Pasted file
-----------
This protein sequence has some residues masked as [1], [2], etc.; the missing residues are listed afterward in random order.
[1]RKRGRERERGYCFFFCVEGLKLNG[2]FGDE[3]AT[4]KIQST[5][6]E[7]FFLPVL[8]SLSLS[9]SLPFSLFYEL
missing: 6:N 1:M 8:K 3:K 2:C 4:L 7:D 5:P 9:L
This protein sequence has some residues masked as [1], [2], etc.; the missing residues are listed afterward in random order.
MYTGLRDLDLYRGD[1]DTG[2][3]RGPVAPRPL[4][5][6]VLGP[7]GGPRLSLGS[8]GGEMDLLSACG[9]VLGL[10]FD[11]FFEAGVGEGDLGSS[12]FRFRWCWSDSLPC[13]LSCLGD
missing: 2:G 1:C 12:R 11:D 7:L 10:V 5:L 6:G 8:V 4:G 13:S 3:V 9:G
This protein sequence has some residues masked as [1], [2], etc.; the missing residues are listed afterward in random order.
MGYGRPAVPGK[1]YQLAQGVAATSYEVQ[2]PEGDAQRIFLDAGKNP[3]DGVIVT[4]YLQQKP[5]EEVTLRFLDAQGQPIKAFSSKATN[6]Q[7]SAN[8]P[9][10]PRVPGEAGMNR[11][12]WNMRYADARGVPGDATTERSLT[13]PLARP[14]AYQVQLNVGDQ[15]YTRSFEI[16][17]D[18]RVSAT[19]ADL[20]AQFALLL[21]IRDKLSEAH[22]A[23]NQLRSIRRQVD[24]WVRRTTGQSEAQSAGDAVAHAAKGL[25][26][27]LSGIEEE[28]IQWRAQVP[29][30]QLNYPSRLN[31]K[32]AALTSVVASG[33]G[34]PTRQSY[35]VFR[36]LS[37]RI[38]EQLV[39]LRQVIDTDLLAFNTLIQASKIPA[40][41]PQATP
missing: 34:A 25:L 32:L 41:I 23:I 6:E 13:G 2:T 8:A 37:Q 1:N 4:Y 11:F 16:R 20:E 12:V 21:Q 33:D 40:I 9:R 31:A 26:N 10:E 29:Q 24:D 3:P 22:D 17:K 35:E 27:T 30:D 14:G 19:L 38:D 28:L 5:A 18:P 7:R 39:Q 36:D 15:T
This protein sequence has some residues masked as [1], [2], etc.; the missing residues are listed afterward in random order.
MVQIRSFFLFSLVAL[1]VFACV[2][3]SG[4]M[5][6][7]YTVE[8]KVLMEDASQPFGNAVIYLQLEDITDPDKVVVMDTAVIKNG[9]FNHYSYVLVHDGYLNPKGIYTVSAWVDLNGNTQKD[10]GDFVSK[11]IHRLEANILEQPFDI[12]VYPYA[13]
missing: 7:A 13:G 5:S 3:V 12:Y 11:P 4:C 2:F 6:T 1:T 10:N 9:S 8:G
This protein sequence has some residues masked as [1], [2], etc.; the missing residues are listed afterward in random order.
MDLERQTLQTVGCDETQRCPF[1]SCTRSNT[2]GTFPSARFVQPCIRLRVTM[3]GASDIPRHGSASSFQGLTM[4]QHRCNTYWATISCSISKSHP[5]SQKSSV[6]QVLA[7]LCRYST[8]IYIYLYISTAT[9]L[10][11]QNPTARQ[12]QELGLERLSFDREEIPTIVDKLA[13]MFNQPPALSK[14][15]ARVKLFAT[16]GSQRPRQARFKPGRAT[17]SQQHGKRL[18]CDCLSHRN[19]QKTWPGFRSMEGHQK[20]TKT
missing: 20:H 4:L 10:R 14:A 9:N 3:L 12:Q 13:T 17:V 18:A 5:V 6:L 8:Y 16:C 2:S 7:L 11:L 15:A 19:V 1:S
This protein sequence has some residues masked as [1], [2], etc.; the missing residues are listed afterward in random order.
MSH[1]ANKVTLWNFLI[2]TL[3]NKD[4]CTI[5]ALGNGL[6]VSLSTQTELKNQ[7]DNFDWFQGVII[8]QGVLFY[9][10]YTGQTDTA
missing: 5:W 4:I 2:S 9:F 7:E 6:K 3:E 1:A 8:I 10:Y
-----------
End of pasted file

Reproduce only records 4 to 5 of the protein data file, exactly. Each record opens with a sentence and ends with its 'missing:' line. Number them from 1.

This protein sequence has some residues masked as [1], [2], etc.; the missing residues are listed afterward in random order.
MVQIRSFFLFSLVAL[1]VFACV[2][3]SG[4]M[5][6][7]YTVE[8]KVLMEDASQPFGNAVIYLQLEDITDPDKVVVMDTAVIKNG[9]FNHYSYVLVHDGYLNPKGIYTVSAWVDLNGNTQKD[10]GDFVSK[11]IHRLEANILEQPFDI[12]VYPYA[13]
missing: 7:A 13:G 5:S 3:V 12:Y 11:P 4:C 2:F 6:T 1:T 10:N 9:S 8:G
This protein sequence has some residues masked as [1], [2], etc.; the missing residues are listed afterward in random order.
MDLERQTLQTVGCDETQRCPF[1]SCTRSNT[2]GTFPSARFVQPCIRLRVTM[3]GASDIPRHGSASSFQGLTM[4]QHRCNTYWATISCSISKSHP[5]SQKSSV[6]QVLA[7]LCRYST[8]IYIYLYISTAT[9]L[10][11]QNPTARQ[12]QELGLERLSFDREEIPTIVDKLA[13]MFNQPPALSK[14][15]ARVKLFAT[16]GSQRPRQARFKPGRAT[17]SQQHGKRL[18]CDCLSHRN[19]QKTWPGFRSMEGHQK[20]TKT
missing: 20:H 4:L 10:R 14:A 9:N 3:L 12:Q 13:T 17:V 18:A 5:V 6:L 8:Y 16:C 2:S 7:L 11:L 15:A 19:V 1:S